RHEUMATISM—KIDNEY TROUBLE. FREE TREATMENT. I Rheumatism is due to uric acid orystak in the joints and muscles, the result of excessive arks acfd in the system that the kidneys failed to remove as nature intended, and this acid is atso the cause of backache, lumbago, sciatica, gout, urinary trouble, stone, gravel, dropsy. To prove Estora Tablets are the successful treatment for such complaints one fnli box of forty tablets will be sent to readers of the Glamorgan Gazette" on receipt of this notice and 3d. in stamps to cover postage, packing etc. Sold by chemists, Is. 3d. per box of 40 tablets, or 6 boxes for 6s. 9d. For full box sample, address Estora Co., 132, Cbaring Cross Road, London, W.C. ) #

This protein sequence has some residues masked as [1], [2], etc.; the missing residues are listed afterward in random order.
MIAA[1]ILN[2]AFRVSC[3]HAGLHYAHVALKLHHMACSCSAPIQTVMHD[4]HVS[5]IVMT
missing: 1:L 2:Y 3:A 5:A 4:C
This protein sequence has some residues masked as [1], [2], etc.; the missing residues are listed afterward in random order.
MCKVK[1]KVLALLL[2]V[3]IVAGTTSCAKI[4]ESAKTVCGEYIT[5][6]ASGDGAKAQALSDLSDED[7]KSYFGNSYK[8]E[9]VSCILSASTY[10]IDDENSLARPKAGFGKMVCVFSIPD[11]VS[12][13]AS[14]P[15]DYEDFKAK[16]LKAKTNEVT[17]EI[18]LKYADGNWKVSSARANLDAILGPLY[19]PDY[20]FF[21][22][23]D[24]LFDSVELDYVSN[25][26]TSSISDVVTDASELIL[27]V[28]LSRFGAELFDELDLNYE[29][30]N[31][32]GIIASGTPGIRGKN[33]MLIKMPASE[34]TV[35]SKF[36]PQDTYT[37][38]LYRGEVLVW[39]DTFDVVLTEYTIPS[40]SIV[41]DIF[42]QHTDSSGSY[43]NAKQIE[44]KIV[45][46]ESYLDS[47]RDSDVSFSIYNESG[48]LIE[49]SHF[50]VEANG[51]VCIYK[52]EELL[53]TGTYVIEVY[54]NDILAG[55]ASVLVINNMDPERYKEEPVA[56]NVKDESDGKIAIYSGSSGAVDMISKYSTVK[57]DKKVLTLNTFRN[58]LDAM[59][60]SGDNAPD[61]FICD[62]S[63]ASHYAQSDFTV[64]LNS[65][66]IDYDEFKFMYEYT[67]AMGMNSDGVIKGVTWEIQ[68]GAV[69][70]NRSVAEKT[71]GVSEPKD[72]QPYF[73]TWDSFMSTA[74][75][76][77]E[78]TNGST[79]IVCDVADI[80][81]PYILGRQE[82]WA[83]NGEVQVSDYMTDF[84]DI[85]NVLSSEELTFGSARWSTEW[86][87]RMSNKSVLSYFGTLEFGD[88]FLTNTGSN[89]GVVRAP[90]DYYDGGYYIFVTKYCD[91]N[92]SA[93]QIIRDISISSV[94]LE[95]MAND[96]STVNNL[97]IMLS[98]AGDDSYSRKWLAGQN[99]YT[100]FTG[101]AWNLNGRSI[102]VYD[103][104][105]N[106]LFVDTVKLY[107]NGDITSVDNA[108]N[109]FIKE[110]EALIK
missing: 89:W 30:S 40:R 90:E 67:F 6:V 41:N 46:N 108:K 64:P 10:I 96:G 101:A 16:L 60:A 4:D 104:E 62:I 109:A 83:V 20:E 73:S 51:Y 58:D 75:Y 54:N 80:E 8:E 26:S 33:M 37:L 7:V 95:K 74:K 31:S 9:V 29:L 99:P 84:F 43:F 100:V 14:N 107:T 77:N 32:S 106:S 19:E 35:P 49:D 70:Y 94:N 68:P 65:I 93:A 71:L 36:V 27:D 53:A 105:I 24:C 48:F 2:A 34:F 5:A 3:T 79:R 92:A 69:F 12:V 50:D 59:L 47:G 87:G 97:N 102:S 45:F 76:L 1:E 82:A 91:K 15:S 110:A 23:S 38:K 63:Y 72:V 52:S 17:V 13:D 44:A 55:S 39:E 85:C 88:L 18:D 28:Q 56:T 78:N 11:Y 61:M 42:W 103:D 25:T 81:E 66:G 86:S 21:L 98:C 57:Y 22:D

I PORTHCAWL MD ASSESS I MENT COMITTEEj